Cato typically refers to either Cato the Elder or Cato the Younger, both of the Porcii Catones family of Rome.

It may also refer to:


Ancient RomansEdit

  • Porcii Catones, a plebeian family at Ancient Rome
  • Cato the Elder (Cato Maior) or "the Censor" (Marcus Porcius Cato 234–149 BC), Roman statesman
    • Marcus Porcius Cato Licinianus, son of Cato the Elder by his first wife Licinia, jurist
      • Marcus Porcius Cato, son of Cato Licinianus, consul 118 BC, died in Africa in the same year -->
      • Gaius Porcius Cato, son of Cato Licinianus, consul 114 BC
    • Marcus Porcius Cato Salonianus, son of Cato the Elder by his second wife Salonia, (born 154 BC, when his father had completed his eightieth year)
      • Marcus Porcius Cato, son of Cato Salonianus and father of Cato the Younger
        • Cato the Younger (Cato Minor) "Cato of Utica" (Marcus Porcius Catō Uticēnsis 95–46 BC), politician and statesman in the late Roman Republic, remembered for his lengthy conflict with Gaius Julius Caesar, and moral integrity
      • Lucius Porcius Cato, son of Cato Salonianus, consul 89 BC, killed during the Social War (91–87 BC)
  • Dionysius Cato, 3rd or 4th century AD author of Distichs of Cato, previously assumed to have been the work of Cato the Elder, or even possibly Cato the Younger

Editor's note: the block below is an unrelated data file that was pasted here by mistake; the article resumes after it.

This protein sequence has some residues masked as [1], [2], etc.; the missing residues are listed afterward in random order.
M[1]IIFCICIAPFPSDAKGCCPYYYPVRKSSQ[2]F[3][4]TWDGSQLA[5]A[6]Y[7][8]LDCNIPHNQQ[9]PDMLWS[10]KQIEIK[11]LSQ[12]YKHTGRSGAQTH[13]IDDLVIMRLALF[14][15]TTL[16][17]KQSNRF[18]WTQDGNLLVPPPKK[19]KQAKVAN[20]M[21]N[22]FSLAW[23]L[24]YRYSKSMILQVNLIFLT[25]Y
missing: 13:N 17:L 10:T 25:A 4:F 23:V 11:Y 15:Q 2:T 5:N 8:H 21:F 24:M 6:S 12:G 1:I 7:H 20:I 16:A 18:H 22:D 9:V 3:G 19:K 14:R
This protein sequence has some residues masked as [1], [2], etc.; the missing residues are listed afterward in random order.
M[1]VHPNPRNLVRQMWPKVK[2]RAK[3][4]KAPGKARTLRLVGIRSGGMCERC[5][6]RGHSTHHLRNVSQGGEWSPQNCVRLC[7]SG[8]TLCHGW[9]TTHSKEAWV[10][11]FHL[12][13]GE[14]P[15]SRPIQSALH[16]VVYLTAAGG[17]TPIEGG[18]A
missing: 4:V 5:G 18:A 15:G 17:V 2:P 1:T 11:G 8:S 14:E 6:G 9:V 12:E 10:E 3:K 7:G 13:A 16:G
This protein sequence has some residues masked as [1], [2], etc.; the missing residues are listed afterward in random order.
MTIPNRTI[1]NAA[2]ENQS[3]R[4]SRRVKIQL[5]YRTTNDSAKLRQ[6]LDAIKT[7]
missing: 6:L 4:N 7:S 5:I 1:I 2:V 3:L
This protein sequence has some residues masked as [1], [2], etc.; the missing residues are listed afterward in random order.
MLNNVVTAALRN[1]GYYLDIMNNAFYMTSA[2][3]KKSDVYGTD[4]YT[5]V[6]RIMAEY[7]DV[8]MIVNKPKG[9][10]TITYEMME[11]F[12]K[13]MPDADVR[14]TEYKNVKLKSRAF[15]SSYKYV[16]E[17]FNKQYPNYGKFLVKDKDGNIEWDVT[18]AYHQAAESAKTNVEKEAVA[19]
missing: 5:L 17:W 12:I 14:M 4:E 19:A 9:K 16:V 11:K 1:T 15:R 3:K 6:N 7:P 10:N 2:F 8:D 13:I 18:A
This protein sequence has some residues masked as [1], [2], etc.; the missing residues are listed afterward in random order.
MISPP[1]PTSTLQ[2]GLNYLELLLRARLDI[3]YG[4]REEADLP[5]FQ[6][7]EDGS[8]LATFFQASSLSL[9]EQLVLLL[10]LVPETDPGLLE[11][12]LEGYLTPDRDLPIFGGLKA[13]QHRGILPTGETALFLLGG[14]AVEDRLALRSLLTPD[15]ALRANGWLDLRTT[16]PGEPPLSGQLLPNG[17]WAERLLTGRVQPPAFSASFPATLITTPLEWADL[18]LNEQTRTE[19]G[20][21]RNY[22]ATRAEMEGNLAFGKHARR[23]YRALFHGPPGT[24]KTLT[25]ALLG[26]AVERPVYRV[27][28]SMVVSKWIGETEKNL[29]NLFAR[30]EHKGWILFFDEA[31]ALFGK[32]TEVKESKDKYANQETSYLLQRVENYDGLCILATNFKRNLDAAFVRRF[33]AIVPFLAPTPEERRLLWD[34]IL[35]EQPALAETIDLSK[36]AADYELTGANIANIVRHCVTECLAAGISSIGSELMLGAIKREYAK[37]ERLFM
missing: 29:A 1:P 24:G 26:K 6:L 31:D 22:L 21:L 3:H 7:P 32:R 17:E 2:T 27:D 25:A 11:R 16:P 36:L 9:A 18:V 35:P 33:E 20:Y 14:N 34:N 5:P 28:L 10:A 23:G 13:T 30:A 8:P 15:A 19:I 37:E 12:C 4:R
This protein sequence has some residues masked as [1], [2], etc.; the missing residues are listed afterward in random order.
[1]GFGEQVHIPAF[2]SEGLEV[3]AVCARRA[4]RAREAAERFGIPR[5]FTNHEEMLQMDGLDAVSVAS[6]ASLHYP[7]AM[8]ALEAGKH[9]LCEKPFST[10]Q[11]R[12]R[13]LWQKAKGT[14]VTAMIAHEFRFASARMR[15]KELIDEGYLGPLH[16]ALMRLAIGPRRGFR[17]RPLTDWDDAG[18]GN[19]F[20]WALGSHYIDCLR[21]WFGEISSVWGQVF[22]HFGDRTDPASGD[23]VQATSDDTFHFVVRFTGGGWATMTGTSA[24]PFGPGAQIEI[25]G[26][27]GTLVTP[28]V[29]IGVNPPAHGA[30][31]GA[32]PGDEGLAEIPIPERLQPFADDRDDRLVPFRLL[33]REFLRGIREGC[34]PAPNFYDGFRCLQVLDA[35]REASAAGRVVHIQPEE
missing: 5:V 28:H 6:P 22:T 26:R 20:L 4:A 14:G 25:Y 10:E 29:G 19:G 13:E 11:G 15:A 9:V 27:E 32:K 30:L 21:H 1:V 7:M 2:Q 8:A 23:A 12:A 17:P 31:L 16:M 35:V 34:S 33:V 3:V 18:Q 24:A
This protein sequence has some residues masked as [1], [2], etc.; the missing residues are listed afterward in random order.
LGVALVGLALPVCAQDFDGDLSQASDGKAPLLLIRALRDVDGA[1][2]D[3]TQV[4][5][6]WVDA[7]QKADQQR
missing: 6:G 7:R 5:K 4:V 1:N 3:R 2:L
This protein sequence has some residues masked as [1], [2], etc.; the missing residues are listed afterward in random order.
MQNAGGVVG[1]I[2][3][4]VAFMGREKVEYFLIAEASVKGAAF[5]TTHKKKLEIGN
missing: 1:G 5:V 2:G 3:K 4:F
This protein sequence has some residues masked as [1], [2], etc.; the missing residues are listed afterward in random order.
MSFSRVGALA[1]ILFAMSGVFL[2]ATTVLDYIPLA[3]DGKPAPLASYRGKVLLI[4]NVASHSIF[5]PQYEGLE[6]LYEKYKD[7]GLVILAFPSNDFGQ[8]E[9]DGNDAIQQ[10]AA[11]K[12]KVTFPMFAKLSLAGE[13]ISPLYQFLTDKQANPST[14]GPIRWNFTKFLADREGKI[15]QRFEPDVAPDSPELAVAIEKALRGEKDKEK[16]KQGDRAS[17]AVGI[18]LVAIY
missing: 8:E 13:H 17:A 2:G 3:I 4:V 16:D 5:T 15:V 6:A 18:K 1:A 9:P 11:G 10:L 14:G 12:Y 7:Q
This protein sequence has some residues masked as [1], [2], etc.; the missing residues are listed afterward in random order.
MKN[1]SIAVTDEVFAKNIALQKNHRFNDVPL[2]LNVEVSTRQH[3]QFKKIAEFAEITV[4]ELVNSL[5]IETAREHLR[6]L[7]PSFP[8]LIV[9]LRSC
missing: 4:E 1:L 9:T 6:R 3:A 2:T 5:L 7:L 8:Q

• Cato the anti-Federalist, pseudonym for an American author of the Anti-Federalist Papers in the late 1780s, probably the politician George Clinton
  • Cato, the pseudonym for the authors of the 1940s polemic Guilty Men




South AfricaEdit

United StatesEdit


  • Distichs of Cato, or simply Cato, a Latin collection of proverbial wisdom and morality by Dionysius Cato from the 3rd or 4th century AD
  • Cato's Letters, a 1720s series of classical liberal essays by British writers John Trenchard and Thomas Gordon
  • Cato, a Tragedy, an 18th century drama by Joseph Addison




  • CATO, an acronym used in rocketry, for Catastrophe At Take Off
  • CATO, an acronym for Catapult Assisted take-off
  • Corazón Artificial Total Ortotópico (Spanish for Orthotopic Total Artificial Heart) invented by Juan Giambruno

See alsoEdit